Dear Clients and Friends,
The report found here covers m&a trends, values and deals in the four segments of the Enterprise Data and Analytics sector that we follow and sometimes lead. Please click here for our August Enterprise Data and Analytics Update.
We often talk about game-changing tools that confer a competitive advantage. Sometimes we use the term “weapon”. In the case of Big Data, the latter terminology may well be most apt.
Not all weapons change the game; but some do. In the late 15th century, it was guns. Suddenly, those fighting with knives, swords, shields or even bows and arrows were decimated. In 1895, it was machine guns – capable of wiping out dozens of those with less effective weapons. In 1916, it was tanks – rolling bunkers that protected the men inside from mere bullets, while destroying those outside. Then came Chlorine Gas, with its ability to cause death on a scale never before imagined. The German Fokker brought warfare to the sky. And then came the Atom bomb – a single one of which in 1945 killed more than 200,000 people – in about a minute. And now we have Big Data.
As widely reported, one key to Donald Trump’s victory was a $400 million big data operation with 1,500 people in all 50 US states. From a nerve center in Texas, connected to another operated by the Republican National Committee, and linked to an analytics company in New York, Trump’s operation collected massive amounts of data on voters in each precinct and developed correlations that allowed them to discern – with high accuracy – traits such as intelligence, education, skin color, religion, alcohol, cigarette and drug use, gun ownership, dog ownership, sexual orientation, household income, party and other organization affiliations, and more. With that information they determined where to spend time and money and tailored messages for each precinct and each medium (Rallies, radio, TV, online, etc.); Marshall Mcluhan once said that “The medium is the message”. But in this case, the analytics drove the content of those messages. It worked; it’s scary; and the world is forever changed.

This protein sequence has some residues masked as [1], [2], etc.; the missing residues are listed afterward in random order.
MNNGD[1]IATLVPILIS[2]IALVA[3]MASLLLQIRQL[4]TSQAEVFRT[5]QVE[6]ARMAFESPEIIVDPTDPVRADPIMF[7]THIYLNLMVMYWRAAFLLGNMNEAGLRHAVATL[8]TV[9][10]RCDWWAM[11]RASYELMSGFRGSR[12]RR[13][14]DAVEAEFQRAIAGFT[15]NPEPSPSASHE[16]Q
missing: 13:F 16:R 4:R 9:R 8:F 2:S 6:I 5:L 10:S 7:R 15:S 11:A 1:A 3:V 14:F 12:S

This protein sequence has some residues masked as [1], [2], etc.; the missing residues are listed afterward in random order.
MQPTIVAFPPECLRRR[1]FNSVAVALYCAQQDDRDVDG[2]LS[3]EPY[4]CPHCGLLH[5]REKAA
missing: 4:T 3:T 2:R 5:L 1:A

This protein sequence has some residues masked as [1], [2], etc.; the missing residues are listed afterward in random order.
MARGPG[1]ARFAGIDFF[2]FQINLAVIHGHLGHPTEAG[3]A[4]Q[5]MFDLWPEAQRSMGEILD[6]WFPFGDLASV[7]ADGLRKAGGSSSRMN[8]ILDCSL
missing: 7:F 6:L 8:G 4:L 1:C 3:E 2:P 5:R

We advise companies in the data and analytics space on m&a and for some it has become a heady time. Mankind does not have strong track record in controlling game changing weapons. We can only hope that these are used responsibly.
As you will see, from our report found here, values and volume in all four sectors are quite strong. Some of the more interesting deals this past month include:
- Red Ventures (Fort Mill, SC) agreed to acquire Bankrate (NYSE:RATE) for $1.3bn, implying an enterprise value of $1.4bn and valuing the company at an implied 3.1x LTM revenue and 15x LTM EBITDA,
- WalkMe (San Francisco, CA) raised $75mm in a Series E funding round led by Insight Venture Partners,
- SimilarGroup (Tel Aviv, Israel) raised $47mm in an equity funding round led by Viola Growth,
- Alation (Redwood City, CA) raised $23mm in a Series B funding round led by Icon Ventures,
- Morningstar (NASDAQ:MORN) acquired a 40% stake in Sustainalytics for an undisclosed sum,
- Vista Equity Partners (Austin, TX) acquired Xactly for an undisclosed sum.
Also, please standby for some interesting changes to our newsletters and emails over the coming weeks. We’re working hard on them. If you’re curious, you can take a look at some of the new changes, here.